Bill Gray

My Vision of Episcopal Ministry in the Diocese of Montreal

I believe above all that what matters to God is people. God loves all people, everywhere, in all times. In the words of Jesus, “God no longer calls us servants but friends”. (John 15)

I believe that God loves us not only for what we can become but also for who we are. The term friend redefines our relationship with God. People are not just a means to the church’s ends. People are the church. God lives for us not only in defined roles such as creator, redeemer and sustainer but also as companion on our journey. Similarly, our relationships with one another as God’s people goes beyond roles of clergy, lay person; teacher, disciple, employer or employee. A Bishop must also be more than simply that defined by prescribed roles. A Bishop too must live in relationship with others that embraces our entire person, which involves being vulnerable, open to risk and as friend.

As Executive Archdeacon I am encouraged by the dedication and commitment demonstrated by the Bishop’s office, diocesan staff, clergy and lay leaders. I have made it a personal goal to better communicate, and make visible the reality of diocesan mission and activity. Together, we help to provide the required resources to parishes to move beyond maintenance and survival to become hopeful and vital communities. We are dedicated to support our fantastic clergy and laity who have a heart for the gospel, mission and ministry.

I have been privileged to be part of a diocesan team including front line local clergy and lay leadership that has supported the development of regional ministry, repurposed churches through redevelopment, engaged in collaborative decision making and considered plans for new church planting. I have learned a great deal through this process of what’s possible. My experiences include serving as a diocesan officer, an Archdeacon four different times in two dioceses, and a parish priest of 34 years. My relationships with diocesan staff, deanery leaders, clergy and laity means that I don’t require a steep learning curve but can invest more time in a seamless continuation of building on the great foundation we have built together. My goal is to help parishes manage change and transition. I want to encourage us to be people of hope and confidence in the gospel rather than a community of fear and anxiety.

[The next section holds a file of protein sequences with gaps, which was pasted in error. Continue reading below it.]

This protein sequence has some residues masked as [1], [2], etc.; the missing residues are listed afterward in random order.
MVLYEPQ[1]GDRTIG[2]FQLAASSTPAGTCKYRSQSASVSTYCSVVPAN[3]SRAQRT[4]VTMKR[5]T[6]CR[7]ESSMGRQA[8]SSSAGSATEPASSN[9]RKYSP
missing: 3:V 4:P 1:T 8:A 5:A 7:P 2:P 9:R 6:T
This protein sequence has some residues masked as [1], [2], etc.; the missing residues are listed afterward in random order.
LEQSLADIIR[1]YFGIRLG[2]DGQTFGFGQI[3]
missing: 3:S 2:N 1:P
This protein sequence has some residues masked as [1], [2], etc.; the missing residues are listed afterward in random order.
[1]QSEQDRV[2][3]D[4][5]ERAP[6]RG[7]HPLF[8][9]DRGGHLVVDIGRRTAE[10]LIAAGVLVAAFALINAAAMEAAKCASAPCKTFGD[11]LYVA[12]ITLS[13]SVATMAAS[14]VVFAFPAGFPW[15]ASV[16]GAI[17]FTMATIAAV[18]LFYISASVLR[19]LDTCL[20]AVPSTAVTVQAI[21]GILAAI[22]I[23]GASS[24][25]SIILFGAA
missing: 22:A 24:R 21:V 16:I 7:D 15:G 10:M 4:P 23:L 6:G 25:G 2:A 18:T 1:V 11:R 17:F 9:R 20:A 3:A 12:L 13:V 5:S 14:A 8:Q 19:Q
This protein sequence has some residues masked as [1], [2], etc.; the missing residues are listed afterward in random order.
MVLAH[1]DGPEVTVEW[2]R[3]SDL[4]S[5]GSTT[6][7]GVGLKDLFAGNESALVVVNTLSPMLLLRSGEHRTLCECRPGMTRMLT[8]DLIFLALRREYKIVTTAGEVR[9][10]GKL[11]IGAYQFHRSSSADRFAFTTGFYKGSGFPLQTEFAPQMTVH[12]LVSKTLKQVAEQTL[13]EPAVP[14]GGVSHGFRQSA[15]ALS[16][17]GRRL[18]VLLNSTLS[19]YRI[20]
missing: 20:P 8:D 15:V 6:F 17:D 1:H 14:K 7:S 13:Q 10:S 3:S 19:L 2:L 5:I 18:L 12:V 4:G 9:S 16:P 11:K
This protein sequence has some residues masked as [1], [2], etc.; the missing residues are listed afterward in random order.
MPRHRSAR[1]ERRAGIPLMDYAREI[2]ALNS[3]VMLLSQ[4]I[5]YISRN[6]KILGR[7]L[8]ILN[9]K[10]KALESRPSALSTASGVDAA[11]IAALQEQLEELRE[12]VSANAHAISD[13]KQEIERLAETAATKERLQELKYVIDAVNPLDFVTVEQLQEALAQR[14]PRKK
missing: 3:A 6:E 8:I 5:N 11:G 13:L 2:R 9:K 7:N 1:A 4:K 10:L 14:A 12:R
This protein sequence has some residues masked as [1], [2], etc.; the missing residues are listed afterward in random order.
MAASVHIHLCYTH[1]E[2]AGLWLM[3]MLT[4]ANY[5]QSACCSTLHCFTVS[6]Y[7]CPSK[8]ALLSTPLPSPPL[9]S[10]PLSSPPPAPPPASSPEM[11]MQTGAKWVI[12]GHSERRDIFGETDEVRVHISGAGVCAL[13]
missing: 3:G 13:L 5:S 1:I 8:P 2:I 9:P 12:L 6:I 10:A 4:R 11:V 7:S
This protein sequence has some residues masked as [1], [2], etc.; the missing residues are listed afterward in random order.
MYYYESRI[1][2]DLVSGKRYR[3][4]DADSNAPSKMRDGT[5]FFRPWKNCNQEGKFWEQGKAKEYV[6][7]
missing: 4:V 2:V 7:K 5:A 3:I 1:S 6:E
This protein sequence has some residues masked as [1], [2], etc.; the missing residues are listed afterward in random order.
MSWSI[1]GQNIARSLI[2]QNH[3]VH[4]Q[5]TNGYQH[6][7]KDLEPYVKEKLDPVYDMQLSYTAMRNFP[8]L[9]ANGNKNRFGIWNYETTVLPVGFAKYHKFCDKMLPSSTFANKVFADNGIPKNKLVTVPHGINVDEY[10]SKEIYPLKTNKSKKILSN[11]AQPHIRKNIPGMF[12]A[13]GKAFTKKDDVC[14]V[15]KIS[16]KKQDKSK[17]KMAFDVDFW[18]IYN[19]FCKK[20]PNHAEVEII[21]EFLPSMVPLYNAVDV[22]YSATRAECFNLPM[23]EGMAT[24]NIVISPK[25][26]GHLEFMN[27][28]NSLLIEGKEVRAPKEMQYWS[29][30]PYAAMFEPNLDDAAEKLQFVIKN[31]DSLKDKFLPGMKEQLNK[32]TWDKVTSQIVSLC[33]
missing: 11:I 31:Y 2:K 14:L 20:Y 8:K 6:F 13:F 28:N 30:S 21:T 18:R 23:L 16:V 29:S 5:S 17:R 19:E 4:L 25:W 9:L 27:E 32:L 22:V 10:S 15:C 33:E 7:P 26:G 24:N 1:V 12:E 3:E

Mary Irwin-Gibson

My Vision of Episcopal Ministry in the Diocese of Montreal

Monday, May 25, 2015

Nominees for Anglican Bishop in the Diocese of Montreal

Following Bishop Barry Clarke's April 12th announcement of his retirement an election will be on June 6, 2015 for the position of Bishop in the Anglican diocese of Montreal. Around 80 elected lay delegates and a larger number of active priests are eligible to vote.

Two men and two women, including an existing bishop, a diocesan executive archdeacon, a cathedral dean and the director of pastoral studies at the Montreal Diocesan Theological College, are vying to become the next bishop of the Anglican Diocese of Montreal.

In seeking to succeed Bishop Barry Clarke, 62, who will retire in late August, the candidates — Bishop Dennis Drainville, 61, of the Diocese of Quebec, Rev. Karen L. Egan, 57, of the theological college, Archdeacon Bill Gray, 60, of the Montreal diocese and The Very Rev. Mary Irwin-Gibson, 59, dean and rector at St. George’s Cathedral in Kingston — have an impressive range of support, to judge by nomination papers filed for the electoral synod June 6.

Thursday, May 21, 2015

Dorval Community Garden at St. Mark's

On a beautiful sunny spring day an organic vegetable garden was installed at the Parish of St. Andrew and St. Mark, Dorval. The garden was made possible by a “Growth, Understanding and Ministry” (G.U.M.) grant from the Anglican Diocese of Montreal and a generous donation from Margaret Beattie, a member of the parish.

The garden is a joint project with CPE Dorval, a daycare that operates on the parish’s property. The produce grown will be donated to Dorval Community Aid (DCA), a local support organization that among other services provides emergency food aid to Dorval residents. Some produce may also go to other organizations that serve area residents in need.

Monday, May 18, 2015

How Gift Planning Makes a Difference

Our church is filled with opportunity to carry out visionary and exciting ministry.  The Ven. John Robertson, National Gift Planning Officer in the Resources for Mission Department of General Synod, helps us start talking about how to best use what God has given us. “It doesn’t have to be complicated, and it’s not just for people with great assets – we just need to talk about it.”

The brief and informative talk provided in the video below is an excellent way to help individuals and parishes imagine the ripple effect generosity can have beyond a single generation. This video is for those who want to make a lasting impact on the financial well being of their parishes and communities.

Monday, May 4, 2015

St. Philip's Book Bake and Craft Sale

St. Philip's annual Book Bake and Craft Sale will take place on Saturday, May 9th 2015 from 10 am to 2 pm in the Memorial Hall which is located at 7500 Sherbrooke St. West between Connaught and Brock.  Just in time for Mother's Day St. Philip's  is offering a wide assortment of baked goods, books in every category and a panoply of crafts.

St. Philip's is well known for its delicious baked goods. At this event you will find a collection of home baked treats that have built our reputation. This includes homemade cakes, pies, bread, and cookies as well as a large collection of well priced gently used books ranging from popular fiction, cooking, romance novels, self-help and so much more.

St. Philip's Book, Bake and Craft Sale has rapidly become a must attend destination for a unique assemblage of crafts. Over twenty local artisans will be displaying handmade jewelry, granola, artwork, pottery, coffee, clothing, teddy bears, honey, soap, crocheted blankets, and much more.

We added artisans to our Book and Bake sale In 2014. Based on the success of last year we are pleased to report that in 2015 there was overwhelming interest from a wide range of artisans. Of the more than 60 individuals who contacted us we selected 21 of the most interesting artisans to help make this an event that cannot be missed.

All are welcome. Complimentary coffee will be served, along with an abundance of good humor and fellowship. For more information please contact the church office at 514 481-4171.